endocrine hormone responses [i.e. GH and cortisol
(C)] in resistance-trained males during an acute
HRE protocol is unknown.
In summary, CS protocols have been shown to
elicit increases in power and muscular endurance,
yet no clearly defined CS protocol has emerged as
optimal for promoting GH release or sustainability of
jump performance. Therefore, the primary purpose
of this study was to determine whether differences
exist in GH, C, BL and performance measures of
standing long jump and countermovement vertical
jump in resistance-trained males between acute CS
and TS protocols of HRE. A secondary purpose was
to examine the effects of TS and CS protocols on the
sustainability of jump performance measures. It was
therefore hypothesised that the CS protocol would
induce less BL accumulation and better sustainabil-
ity of jump performance while eliciting similar GH
levels compared to a TS protocol.
Methods
Experimental overview
The present study was designed to determine the
acute effects of TS and CS protocols of heavy
resistance exercise (HRE) on growth hormone
(GH), cortisol (C), blood lactate (BL) and jump
performance measures in resistance-trained males.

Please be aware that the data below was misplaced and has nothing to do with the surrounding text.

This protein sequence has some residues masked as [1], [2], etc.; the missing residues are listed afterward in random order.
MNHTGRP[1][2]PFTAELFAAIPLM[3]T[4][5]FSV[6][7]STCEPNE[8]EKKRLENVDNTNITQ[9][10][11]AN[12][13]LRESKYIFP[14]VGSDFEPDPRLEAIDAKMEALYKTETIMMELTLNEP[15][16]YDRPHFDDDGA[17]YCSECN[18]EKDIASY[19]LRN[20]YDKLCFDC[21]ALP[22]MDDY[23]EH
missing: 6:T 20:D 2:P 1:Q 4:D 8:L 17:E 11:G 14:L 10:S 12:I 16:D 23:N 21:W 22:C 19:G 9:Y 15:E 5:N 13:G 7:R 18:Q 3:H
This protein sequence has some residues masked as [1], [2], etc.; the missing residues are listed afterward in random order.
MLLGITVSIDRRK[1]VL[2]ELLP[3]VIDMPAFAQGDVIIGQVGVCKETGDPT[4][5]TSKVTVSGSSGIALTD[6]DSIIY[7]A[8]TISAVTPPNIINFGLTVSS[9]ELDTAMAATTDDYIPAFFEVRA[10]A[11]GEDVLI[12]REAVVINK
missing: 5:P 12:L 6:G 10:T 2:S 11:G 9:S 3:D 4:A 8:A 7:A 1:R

Clean pull (CP), back squat (BS) and bench press
(BP) one repetition maximum (1RM) were deter-
mined using standardised procedures (Baechle,
Earle, & Wathen, 2008) before random assignment
to the order of the TS and CS protocols of HRE.
Loads for CP, BS and BP were assigned as percen-
tages of the 1RM. BP and BS reps were performed at
a controlled 2-0-2 tempo during testing sessions.
Both acute protocols consisted of eight identically
ordered exercises controlled for load, volume and
total rest. The set configuration (TS or CS) was
manipulated for CP and BS exercises. The remain-
ing six exercises were completed in two circuits of
three sets of three exercises using continuous reps.
The protocol was selected because it was believed to
be representative of what an athlete might do when
performing cluster training in an off-season hyper-
trophy phase of whole-body resistance training. It
would be unlikely to exclude supplemental exercises
during this time and in fact, it is a common practice
to include them as circuits. Blood samples were
collected from an intravenous catheter pre-exercise
(Pre), mid-exercise following completion of CS or
152 J. C. Girman et al.
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TS protocol (Mid) and immediately (IP), 15 (15P),
and 30 (30P) min post-exercise and used to deter-
mine GH, C and BL concentrations. Performance
tests of countermovement vertical jump (CMVJ)
height and standing long jump (SLJ) distance,
well-established field measures of sports perfor-
mance, followed the collection of each blood sample.
The three testing sessions were completed in the
morning at the same time of day, with each separated
by approximately 1 wk. The same trained research
assistants performed all measurements during data
collection.
Subjects
Eleven resistance-trained males (age 22.992.6
years; height 176.9910.6 cm; weight 78.5912.6
kg; body fat 12.993.1%; training experience 6.49
1.5 years) volunteered to participate. Subjects were